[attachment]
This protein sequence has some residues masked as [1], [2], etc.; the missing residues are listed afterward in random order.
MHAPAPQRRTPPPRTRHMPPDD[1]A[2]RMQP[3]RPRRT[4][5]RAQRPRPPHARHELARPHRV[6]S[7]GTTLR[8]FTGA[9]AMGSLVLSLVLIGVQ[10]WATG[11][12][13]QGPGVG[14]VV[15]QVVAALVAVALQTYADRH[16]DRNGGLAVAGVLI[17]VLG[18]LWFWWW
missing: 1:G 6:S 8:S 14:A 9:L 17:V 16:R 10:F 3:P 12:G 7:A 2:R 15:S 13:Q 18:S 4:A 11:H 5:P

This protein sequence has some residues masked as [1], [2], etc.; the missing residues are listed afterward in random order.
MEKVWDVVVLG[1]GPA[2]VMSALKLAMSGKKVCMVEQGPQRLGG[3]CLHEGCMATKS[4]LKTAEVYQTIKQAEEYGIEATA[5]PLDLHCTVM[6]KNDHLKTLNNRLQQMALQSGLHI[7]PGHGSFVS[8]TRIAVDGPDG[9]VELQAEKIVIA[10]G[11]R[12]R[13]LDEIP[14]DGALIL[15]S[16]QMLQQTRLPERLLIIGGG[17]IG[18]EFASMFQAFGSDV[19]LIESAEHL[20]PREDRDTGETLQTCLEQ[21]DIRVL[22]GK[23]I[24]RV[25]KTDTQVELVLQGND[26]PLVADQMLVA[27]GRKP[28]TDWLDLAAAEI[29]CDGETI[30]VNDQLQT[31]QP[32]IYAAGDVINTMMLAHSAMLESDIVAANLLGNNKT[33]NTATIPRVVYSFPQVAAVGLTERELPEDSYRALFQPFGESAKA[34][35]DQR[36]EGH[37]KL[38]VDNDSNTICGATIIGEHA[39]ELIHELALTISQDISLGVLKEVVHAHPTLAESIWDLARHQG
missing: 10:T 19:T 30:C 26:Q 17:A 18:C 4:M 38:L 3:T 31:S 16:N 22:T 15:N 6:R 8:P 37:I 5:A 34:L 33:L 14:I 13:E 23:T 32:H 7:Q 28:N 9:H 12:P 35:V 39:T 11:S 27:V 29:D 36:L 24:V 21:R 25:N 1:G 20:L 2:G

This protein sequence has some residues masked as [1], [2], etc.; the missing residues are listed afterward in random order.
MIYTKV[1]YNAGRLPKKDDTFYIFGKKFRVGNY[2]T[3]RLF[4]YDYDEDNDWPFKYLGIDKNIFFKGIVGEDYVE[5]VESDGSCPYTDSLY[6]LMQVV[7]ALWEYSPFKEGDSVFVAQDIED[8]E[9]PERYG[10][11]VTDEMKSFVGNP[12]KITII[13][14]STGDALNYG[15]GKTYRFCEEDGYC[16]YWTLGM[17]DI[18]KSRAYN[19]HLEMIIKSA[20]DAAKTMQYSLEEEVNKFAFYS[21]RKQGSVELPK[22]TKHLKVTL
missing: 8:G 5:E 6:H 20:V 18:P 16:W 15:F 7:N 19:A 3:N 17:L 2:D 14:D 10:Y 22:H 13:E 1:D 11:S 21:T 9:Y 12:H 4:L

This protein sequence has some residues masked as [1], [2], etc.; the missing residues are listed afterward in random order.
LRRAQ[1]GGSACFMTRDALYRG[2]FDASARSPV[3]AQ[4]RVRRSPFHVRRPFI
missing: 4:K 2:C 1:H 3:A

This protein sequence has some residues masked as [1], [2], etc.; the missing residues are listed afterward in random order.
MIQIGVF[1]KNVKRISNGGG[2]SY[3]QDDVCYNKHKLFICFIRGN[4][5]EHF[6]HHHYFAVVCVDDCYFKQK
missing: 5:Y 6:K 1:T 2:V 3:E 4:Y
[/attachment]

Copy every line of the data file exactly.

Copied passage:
This protein sequence has some residues masked as [1], [2], etc.; the missing residues are listed afterward in random order.
MHAPAPQRRTPPPRTRHMPPDD[1]A[2]RMQP[3]RPRRT[4][5]RAQRPRPPHARHELARPHRV[6]S[7]GTTLR[8]FTGA[9]AMGSLVLSLVLIGVQ[10]WATG[11][12][13]QGPGVG[14]VV[15]QVVAALVAVALQTYADRH[16]DRNGGLAVAGVLI[17]VLG[18]LWFWWW
missing: 1:G 6:S 8:S 14:A 9:L 17:V 16:R 10:F 3:P 12:G 7:A 2:R 15:S 13:Q 18:S 4:A 11:H 5:P

This protein sequence has some residues masked as [1], [2], etc.; the missing residues are listed afterward in random order.
MEKVWDVVVLG[1]GPA[2]VMSALKLAMSGKKVCMVEQGPQRLGG[3]CLHEGCMATKS[4]LKTAEVYQTIKQAEEYGIEATA[5]PLDLHCTVM[6]KNDHLKTLNNRLQQMALQSGLHI[7]PGHGSFVS[8]TRIAVDGPDG[9]VELQAEKIVIA[10]G[11]R[12]R[13]LDEIP[14]DGALIL[15]S[16]QMLQQTRLPERLLIIGGG[17]IG[18]EFASMFQAFGSDV[19]LIESAEHL[20]PREDRDTGETLQTCLEQ[21]DIRVL[22]GK[23]I[24]RV[25]KTDTQVELVLQGND[26]PLVADQMLVA[27]GRKP[28]TDWLDLAAAEI[29]CDGETI[30]VNDQLQT[31]QP[32]IYAAGDVINTMMLAHSAMLESDIVAANLLGNNKT[33]NTATIPRVVYSFPQVAAVGLTERELPEDSYRALFQPFGESAKA[34][35]DQR[36]EGH[37]KL[38]VDNDSNTICGATIIGEHA[39]ELIHELALTISQDISLGVLKEVVHAHPTLAESIWDLARHQG
missing: 10:T 19:T 30:C 26:Q 17:A 18:C 4:M 38:L 3:T 31:S 16:N 22:T 15:N 6:R 8:P 37:I 5:A 34:L 33:L 14:I 13:E 23:T 32:H 7:Q 28:N 9:H 12:P 35:V 39:T 11:S 27:V 29:D 36:L 24:V 21:R 25:N 1:G 20:L 2:G

This protein sequence has some residues masked as [1], [2], etc.; the missing residues are listed afterward in random order.
MIYTKV[1]YNAGRLPKKDDTFYIFGKKFRVGNY[2]T[3]RLF[4]YDYDEDNDWPFKYLGIDKNIFFKGIVGEDYVE[5]VESDGSCPYTDSLY[6]LMQVV[7]ALWEYSPFKEGDSVFVAQDIED[8]E[9]PERYG[10][11]VTDEMKSFVGNP[12]KITII[13][14]STGDALNYG[15]GKTYRFCEEDGYC[16]YWTLGM[17]DI[18]KSRAYN[19]HLEMIIKSA[20]DAAKTMQYSLEEEVNKFAFYS[21]RKQGSVELPK[22]TKHLKVTL
missing: 8:G 5:E 6:H 20:V 18:P 16:W 15:F 7:N 19:A 3:N 17:L 2:D 14:D 10:Y 22:H 13:E 1:D 11:S 21:T 9:Y 12:H 4:L

This protein sequence has some residues masked as [1], [2], etc.; the missing residues are listed afterward in random order.
LRRAQ[1]GGSACFMTRDALYRG[2]FDASARSPV[3]AQ[4]RVRRSPFHVRRPFI
missing: 4:K 2:C 1:H 3:A

This protein sequence has some residues masked as [1], [2], etc.; the missing residues are listed afterward in random order.
MIQIGVF[1]KNVKRISNGGG[2]SY[3]QDDVCYNKHKLFICFIRGN[4][5]EHF[6]HHHYFAVVCVDDCYFKQK
missing: 5:Y 6:K 1:T 2:V 3:E 4:Y